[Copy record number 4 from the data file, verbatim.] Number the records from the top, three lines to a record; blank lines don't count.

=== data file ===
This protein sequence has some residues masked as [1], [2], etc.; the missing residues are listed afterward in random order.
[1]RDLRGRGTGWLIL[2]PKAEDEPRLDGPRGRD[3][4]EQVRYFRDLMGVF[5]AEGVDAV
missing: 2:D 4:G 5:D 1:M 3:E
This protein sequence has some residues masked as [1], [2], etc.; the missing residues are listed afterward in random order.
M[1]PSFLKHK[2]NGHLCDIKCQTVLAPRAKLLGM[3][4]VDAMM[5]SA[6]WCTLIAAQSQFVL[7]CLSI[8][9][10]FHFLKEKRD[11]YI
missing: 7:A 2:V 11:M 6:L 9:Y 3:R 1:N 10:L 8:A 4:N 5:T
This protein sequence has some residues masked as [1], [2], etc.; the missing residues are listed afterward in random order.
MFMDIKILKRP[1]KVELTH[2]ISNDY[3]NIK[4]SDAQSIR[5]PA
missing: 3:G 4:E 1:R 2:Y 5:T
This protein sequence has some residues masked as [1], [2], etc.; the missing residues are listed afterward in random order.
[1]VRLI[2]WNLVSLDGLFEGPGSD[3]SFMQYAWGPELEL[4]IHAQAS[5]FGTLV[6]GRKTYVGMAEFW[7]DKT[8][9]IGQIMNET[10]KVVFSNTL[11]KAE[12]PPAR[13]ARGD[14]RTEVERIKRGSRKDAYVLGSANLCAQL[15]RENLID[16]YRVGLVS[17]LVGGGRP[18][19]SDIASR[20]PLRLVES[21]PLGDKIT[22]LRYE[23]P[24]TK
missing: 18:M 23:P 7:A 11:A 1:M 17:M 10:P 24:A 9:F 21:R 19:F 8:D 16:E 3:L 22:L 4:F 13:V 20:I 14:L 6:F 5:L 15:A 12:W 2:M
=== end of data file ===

This protein sequence has some residues masked as [1], [2], etc.; the missing residues are listed afterward in random order.
[1]VRLI[2]WNLVSLDGLFEGPGSD[3]SFMQYAWGPELEL[4]IHAQAS[5]FGTLV[6]GRKTYVGMAEFW[7]DKT[8][9]IGQIMNET[10]KVVFSNTL[11]KAE[12]PPAR[13]ARGD[14]RTEVERIKRGSRKDAYVLGSANLCAQL[15]RENLID[16]YRVGLVS[17]LVGGGRP[18][19]SDIASR[20]PLRLVES[21]PLGDKIT[22]LRYE[23]P[24]TK
missing: 18:M 23:P 7:A 11:A 1:M 17:M 10:P 24:A 9:F 21:R 19:F 8:D 16:E 3:L 22:L 4:F 13:V 20:I 14:L 6:F 5:L 15:A 12:W 2:M